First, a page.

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Features - Irrigation

Yes, water conservation means you will have a higher water rate.

Alan Harris | May 1, 2013

Every time an irrigation system runs, a faucet is turned on, a toilet flushed or dishes washed, a business supplies a product. The function of supplying water and removing waste is a service usually supplied by a quasi-governmental controlled monopoly … oops, business. Water should be free, right? After all, water is a fundamental component of people and plants. This is the one of the many roots of the problem when it comes to water rates. The other problem is water conservation.

Smart irrigation (ET controllers, low flow heads, drip, etc.) and turf conversion programs combined with other successful water conservation programs such as improved water-saving fixtures, technology and a number of other factors, have resulted in decreasing water sales and water-related revenues on a national level. In other words, the water supply industry is trying to operate with a declining revenue stream, which is not a sustainable way to conduct business.

While revenues are declining, costs of treating the water and delivering it to the customer is increasing. Operating costs for water companies are dominated by labor, supplies, energy, chemicals, purchased water (where applicable) and debt servicing in the form of bond payments. New contamination threats, escalating chemical costs and new or recently enforced federal and state water quality regulations are driving overhead costs up.

The only way to cover these increases is to raise the cost of the water.


Double cost.
While water utilities struggle to replace the old pipes, they must also plan for future growth in sprawling suburban areas where new distribution pipes have to be installed, and increased population density in urban areas where water capacity is fixed with the existing infrastructure.

In order to ensure we have ample, safe and reliable water in the future, the cost of the water must continue to increase. In 2009, the American Society of Civil Engineers issued the Infrastructure Report Card, which gave America’s water and wastewater infrastructure a D-.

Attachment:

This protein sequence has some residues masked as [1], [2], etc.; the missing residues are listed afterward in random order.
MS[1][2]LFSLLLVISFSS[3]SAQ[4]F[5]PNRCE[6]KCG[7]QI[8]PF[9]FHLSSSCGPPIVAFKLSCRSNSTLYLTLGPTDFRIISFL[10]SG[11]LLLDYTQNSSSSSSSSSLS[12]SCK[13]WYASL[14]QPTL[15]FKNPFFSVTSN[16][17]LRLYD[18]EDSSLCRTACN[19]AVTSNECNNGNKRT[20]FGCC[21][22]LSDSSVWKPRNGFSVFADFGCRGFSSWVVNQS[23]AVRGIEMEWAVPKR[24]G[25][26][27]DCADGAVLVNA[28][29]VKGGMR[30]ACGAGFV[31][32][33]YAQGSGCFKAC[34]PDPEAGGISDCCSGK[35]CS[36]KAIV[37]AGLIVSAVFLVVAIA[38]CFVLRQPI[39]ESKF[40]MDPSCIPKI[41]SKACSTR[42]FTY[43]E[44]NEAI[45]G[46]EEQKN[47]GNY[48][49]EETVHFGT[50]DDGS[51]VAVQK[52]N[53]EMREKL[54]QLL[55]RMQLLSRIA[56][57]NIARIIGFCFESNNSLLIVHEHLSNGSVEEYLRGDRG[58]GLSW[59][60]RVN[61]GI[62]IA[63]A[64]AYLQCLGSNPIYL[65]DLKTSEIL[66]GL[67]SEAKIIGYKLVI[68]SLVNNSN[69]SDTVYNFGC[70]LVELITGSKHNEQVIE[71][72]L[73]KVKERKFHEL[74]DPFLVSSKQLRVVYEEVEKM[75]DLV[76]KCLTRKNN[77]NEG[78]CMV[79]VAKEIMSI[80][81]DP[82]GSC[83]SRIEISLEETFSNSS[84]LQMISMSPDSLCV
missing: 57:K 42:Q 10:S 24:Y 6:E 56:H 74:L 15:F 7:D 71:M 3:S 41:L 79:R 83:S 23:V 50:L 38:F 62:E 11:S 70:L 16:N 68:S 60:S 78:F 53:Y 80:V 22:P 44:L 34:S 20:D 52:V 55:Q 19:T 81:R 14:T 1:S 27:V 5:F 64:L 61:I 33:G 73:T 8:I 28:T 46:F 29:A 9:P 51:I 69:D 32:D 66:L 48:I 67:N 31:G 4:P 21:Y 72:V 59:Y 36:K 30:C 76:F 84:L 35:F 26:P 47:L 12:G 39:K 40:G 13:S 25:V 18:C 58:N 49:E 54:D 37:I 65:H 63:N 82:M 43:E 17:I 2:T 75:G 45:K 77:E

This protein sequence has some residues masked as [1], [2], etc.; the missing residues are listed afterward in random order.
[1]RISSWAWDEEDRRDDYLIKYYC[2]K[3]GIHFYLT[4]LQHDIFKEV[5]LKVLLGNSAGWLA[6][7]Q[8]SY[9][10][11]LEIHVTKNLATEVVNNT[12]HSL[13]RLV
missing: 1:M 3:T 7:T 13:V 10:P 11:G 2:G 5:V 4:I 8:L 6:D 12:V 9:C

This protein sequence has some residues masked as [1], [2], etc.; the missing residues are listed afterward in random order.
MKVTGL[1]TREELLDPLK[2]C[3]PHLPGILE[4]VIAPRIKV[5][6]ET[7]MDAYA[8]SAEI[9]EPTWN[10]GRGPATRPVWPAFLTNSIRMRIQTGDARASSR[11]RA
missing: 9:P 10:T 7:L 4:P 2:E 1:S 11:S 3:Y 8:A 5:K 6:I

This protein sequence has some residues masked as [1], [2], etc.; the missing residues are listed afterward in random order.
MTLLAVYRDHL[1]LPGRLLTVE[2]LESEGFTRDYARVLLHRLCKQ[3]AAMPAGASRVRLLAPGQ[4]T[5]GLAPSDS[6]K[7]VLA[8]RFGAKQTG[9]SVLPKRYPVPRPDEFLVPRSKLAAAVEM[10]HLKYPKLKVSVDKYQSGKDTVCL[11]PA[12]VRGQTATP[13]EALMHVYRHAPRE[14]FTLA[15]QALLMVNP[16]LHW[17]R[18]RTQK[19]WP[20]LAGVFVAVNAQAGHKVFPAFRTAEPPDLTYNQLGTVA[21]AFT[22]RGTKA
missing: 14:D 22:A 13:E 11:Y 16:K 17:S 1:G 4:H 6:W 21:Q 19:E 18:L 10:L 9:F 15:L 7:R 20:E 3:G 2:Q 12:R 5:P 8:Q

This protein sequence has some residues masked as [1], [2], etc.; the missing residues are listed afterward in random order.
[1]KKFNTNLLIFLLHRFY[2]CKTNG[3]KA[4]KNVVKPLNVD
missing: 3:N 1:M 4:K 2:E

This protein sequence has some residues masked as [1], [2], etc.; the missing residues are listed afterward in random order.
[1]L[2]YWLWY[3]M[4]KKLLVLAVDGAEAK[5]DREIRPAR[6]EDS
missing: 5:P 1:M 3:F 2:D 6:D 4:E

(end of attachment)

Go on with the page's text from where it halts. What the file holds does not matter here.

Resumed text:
The same report also noted that drinking water systems face an annual shortfall of at least $11 billion in funding needed to replace aging facilities to comply with existing and future federal water regulations.


Going up. Water rates will continue to increase. Should customers continue to conserve? Absolutely, positively, yes! Conservation will continue to be the cheapest source of water. Water saved is water that doesn’t have to be purchased. With the water rates continuing to rise precipitously, water conservation helps offset future expenditures.

Rising water costs can have a side benefit for landscape and irrigation contractors. As the cost of water rises, the ROI for landscape and irrigation improvement projects related to water conservation become more attractive for owners and managers.

A project from last year that may have had a 24-36 month ROI may have seen a 10 percent reduction in time this year and another 10 percent reduction in time next year.

In other words, the increasing water rates may result in the customer seeing the benefit of water conservation five to six months sooner than previously expected.

Water conservation continues to be a viable discussion in the landscape and irrigation industry. So whether designing, installing, maintaining or managing an irrigation system, be sure to follow the best management practices outlined by the Irrigation Association.


 

The author is drector of sales operations at ValleyCrest Landscape Cos.

This article is a partnership between the ValleyCrest Water Bloggers and Lawn & Landscape. Read more at www.valleycresttakeson.com. Email waterbloggers@giemedia.com with questions and comments.